Each year Colorado Preservation Inc identifies a number of interesting and threatened buildings across the state. A few years ago, prominent on the list, was a collective entry - the older advertising signs along Denver's Colfax Avenue. I have been making images of these signs for years, so I decided to re-post this blog entry of mine from some time ago: Colfax Avenue runs east-west through Denver, Colorado and is an approximately 26 mile journey from the eastern plains through the heart of the city westward to the base of the mountains. Starting out as US Highway 40, it was the main entry into Denver from the east until the interstate highway system displaced its welcoming role. The vestiges of that motor age are still evident in the aging signs that dot its length. Once known as the "wickedest street in America", Colfax is pretty tame these days as the muffler shops and fast-food outlets slowly displace the decaying motor inns and diners, vice and violence.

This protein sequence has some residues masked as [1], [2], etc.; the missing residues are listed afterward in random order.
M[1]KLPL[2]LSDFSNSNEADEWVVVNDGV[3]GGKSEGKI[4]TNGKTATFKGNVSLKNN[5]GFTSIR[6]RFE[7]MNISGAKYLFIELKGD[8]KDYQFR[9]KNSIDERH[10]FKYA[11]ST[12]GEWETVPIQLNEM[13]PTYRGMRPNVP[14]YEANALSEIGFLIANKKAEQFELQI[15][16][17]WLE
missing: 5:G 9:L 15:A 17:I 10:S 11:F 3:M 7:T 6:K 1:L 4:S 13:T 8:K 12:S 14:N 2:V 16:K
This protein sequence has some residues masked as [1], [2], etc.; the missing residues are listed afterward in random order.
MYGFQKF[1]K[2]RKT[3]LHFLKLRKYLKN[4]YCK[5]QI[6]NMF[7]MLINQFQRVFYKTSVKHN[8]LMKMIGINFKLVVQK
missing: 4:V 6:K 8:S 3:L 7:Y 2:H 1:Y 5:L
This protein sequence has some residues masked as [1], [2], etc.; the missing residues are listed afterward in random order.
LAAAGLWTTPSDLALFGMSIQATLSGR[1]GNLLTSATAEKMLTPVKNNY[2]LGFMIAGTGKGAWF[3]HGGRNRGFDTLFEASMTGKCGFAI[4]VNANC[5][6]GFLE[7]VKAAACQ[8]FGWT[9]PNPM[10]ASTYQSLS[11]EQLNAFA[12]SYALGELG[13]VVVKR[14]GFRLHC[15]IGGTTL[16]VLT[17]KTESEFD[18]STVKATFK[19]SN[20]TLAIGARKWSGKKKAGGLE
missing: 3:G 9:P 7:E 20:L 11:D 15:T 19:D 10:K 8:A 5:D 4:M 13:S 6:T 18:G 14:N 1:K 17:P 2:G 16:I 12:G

Starting from the eastern edge, you can get ready for your trip to the West by dressing the part
as the city of Aurora, on the eastern edge of Denver welcomes you to the region with the hazy mountains in the far distance
even as you pass the exit for the airport
on the way to the urbane sophistication of the city
Of course there are not many of the older places left as you get closer to downtown Denver, the speculative real estate market has no patience for keeping these aging, low-density dinosaurs around for long. As you pass through Denver headed west you are welcomed again, this time by suburban Lakewood.
(looks like Bugs had a hard night boozing along the wickedest street)
The path is in sight of the Rocky Mountains now, the legendary West unrolling in front of you with its requisite cowboys
all the way to the end of the trail
to the sagebrush and mountains beyond
Not exactly the "street of dreams" or the "miracle mile", Colfax is more of a passage than a destination. After traveling west across the vast expanse of the midwest, Colfax rises up, trying to desperately slow down the traveler and provide whatever rest and relaxation, flesh and goods and liquor the remaining journey may require.
For a bit more history, there is a good, brief article in Westword by Bree Davies on the best commercial signs on Colfax.